Friday, January 28, 2011

The Charter for Compassion

It’s very simple and maybe even obvious but that’s kind of what I like about it.    I think most people would agree with the general spirit of the charter even with all our diversity of opinion and belief.  The Charter for Compassion was the idea of author Karen Armstrong.  She won the TED prize in 2008 and got to make a wish from the organization (Technology Entertainment Design, TED).  So she asked for help in promoting and propagating a Charter of Compassion.

The website for the charter is a place you can go to read it and endorse it if you like.  Over 60,000 people have affirmed it so far.  The website is

Here is the text of the charter:

“The principle of compassion lies at the heart of all religious, ethical and spiritual traditions, calling us always to treat all others as we wish to be treated ourselves. Compassion impels us to work tirelessly to alleviate the suffering of our fellow creatures, to dethrone ourselves from the centre of our world and put another there, and to honour the inviolable sanctity of every single human being, treating everybody, without exception, with absolute justice, equity and respect.
 “It is also necessary in both public and private life to refrain consistently and empathically from inflicting pain. To act or speak violently out of spite, chauvinism, or self-interest, to impoverish, exploit or deny basic rights to anybody, and to incite hatred by denigrating others—even our enemies—is a denial of our common humanity. We acknowledge that we have failed to live compassionately and that some have even increased the sum of human misery in the name of religion.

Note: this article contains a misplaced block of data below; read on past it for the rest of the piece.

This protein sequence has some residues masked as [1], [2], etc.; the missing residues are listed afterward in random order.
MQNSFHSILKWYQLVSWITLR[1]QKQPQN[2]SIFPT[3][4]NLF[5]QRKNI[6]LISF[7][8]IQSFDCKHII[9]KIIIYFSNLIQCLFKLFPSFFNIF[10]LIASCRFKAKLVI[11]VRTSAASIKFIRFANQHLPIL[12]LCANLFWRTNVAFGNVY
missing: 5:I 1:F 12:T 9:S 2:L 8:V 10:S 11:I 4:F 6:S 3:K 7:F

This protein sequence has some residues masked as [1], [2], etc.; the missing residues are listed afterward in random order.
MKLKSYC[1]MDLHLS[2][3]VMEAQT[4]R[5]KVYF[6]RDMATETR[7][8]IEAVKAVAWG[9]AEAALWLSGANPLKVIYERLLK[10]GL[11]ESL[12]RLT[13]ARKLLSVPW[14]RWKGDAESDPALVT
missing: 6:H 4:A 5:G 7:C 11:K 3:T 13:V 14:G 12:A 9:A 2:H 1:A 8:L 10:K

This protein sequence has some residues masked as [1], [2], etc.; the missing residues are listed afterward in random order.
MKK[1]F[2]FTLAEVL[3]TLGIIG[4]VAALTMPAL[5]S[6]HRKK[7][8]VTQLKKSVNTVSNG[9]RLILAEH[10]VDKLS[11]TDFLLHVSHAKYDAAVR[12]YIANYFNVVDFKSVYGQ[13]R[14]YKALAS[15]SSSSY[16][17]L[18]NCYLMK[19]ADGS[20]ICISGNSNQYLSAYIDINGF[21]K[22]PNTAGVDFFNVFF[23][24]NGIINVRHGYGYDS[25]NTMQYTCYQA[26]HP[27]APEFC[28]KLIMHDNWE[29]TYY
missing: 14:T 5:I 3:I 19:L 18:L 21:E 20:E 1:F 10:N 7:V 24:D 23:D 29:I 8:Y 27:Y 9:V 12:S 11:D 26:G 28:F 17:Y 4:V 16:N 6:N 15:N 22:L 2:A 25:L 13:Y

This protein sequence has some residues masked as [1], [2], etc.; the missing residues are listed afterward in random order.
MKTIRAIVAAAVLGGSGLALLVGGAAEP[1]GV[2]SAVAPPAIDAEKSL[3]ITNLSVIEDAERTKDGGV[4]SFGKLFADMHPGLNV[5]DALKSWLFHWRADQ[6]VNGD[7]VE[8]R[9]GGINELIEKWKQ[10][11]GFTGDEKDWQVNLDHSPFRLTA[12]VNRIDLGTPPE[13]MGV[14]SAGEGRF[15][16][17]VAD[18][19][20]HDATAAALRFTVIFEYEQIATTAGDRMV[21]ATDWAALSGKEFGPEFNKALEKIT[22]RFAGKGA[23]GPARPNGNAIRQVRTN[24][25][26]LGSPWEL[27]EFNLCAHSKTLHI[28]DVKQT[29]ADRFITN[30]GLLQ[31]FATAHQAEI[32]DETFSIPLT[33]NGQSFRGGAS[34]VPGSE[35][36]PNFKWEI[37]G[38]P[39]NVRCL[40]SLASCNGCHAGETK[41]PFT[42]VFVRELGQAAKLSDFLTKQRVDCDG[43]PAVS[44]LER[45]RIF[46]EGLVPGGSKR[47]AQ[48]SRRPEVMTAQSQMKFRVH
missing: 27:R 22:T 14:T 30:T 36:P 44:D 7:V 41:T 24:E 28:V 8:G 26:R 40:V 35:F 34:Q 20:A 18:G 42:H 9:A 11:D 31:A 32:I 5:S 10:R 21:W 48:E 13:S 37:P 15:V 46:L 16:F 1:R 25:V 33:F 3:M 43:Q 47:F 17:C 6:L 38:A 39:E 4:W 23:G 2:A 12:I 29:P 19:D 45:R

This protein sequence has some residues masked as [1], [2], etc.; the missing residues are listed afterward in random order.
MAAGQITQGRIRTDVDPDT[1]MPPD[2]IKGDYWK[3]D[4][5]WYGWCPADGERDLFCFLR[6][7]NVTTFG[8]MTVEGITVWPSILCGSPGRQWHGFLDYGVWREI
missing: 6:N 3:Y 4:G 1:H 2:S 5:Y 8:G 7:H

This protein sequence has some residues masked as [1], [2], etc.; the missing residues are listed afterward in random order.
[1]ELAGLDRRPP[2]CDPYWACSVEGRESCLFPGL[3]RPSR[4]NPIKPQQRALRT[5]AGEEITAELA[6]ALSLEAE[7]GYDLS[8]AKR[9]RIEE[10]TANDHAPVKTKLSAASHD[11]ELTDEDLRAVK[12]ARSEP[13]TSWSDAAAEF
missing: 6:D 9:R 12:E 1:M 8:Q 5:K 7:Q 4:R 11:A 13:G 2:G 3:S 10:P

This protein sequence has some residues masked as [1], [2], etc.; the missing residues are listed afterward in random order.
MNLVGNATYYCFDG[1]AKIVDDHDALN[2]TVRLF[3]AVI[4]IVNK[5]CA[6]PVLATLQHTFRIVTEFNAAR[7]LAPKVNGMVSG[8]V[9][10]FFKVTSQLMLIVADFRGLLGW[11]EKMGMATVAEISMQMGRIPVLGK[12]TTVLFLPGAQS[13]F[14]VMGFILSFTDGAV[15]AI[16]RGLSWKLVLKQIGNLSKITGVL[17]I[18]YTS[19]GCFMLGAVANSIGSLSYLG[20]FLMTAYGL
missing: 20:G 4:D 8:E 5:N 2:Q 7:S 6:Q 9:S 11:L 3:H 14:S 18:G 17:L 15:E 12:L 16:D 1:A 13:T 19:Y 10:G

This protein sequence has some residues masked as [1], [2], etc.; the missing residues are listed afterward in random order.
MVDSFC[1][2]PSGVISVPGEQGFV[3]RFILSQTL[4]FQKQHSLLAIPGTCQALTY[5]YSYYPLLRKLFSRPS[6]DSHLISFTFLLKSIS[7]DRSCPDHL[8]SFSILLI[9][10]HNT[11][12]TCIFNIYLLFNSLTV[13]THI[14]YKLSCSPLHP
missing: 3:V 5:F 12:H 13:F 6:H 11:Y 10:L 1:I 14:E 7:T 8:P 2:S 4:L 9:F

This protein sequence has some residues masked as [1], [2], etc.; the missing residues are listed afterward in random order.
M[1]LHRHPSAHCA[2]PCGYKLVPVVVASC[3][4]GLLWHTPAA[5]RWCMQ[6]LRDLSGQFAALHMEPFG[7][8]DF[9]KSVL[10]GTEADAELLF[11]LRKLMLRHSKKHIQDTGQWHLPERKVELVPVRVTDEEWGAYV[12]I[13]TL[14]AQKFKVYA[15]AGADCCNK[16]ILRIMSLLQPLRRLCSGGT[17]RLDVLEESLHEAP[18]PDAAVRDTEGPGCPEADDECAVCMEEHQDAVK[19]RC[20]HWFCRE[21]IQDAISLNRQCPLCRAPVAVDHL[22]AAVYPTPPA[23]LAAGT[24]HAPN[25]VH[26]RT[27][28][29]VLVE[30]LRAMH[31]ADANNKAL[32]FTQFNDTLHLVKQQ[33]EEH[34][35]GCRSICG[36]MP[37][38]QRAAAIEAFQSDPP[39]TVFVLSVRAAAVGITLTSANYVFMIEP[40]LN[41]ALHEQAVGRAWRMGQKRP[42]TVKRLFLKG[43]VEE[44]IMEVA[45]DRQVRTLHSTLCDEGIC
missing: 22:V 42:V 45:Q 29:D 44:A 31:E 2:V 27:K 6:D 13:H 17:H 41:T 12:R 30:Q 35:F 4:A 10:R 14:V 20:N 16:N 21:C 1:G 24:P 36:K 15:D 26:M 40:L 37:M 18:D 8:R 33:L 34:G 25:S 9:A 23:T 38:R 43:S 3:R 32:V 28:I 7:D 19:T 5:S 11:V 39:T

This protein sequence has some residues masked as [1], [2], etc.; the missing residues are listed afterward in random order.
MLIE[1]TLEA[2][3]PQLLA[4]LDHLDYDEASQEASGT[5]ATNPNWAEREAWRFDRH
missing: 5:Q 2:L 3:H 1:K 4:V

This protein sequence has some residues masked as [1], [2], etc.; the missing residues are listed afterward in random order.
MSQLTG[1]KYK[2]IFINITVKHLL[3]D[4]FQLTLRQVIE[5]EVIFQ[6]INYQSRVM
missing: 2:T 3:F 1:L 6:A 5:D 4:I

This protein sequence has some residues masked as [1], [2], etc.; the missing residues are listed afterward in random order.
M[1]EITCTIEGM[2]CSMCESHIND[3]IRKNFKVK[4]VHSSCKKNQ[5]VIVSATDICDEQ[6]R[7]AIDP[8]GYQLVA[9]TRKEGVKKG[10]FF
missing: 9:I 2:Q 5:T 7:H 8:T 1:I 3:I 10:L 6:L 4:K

“We therefore call upon all men and women ~ to restore compassion to the centre of morality and religion ~ to return to the ancient principle that any interpretation of scripture that breeds violence, hatred or disdain is illegitimate ~ to ensure that youth are given accurate and respectful information about other traditions, religions and cultures ~ to encourage a positive appreciation of cultural and religious diversity ~ to cultivate an informed empathy with the suffering of all human beings—even those regarded as enemies.
 “We urgently need to make compassion a clear, luminous and dynamic force in our polarized world. Rooted in a principled determination to transcend selfishness, compassion can break down political, dogmatic, ideological and religious boundaries. Born of our deep interdependence, compassion is essential to human relationships and to a fulfilled humanity. It is the path to enlightenment, and indispensible to the creation of a just economy and a peaceful global community.”
I think that puts it very well.  Compassion is essentially what it’s all about.  Compassion is more than just feeling sorry for someone.  “Com-passion” means to feel a union with another person.  In my understanding of Christian theology this is the most important teaching we have.  It’s akin to the Greek agape, or love, Paul spoke of to the Corinthians.

“If I speak in the tongues of men and of angels, but do not have love, I have become as sounding brass or a tinkling cymbal.  And if I have prophecy, and understand all mysteries and all knowledge, and if I have all faith, so as to remove mountains, but do not have love, I am nothing.  If I give away all my goods, and if I give my body to be burned, but do not have love, I gain nothing.  Love suffers long; is kind; love is not envious; love does not vaunt itself; is not puffed up; does not behave unseemly.  It does not seek its own; is not provoked; does not keep record of wrong; it does not rejoice in evil, but rejoices in truth. It bears all things, believes all things, hopes all things, endures all things.  Love never fails.”  (1 Corinthians 13:1-8)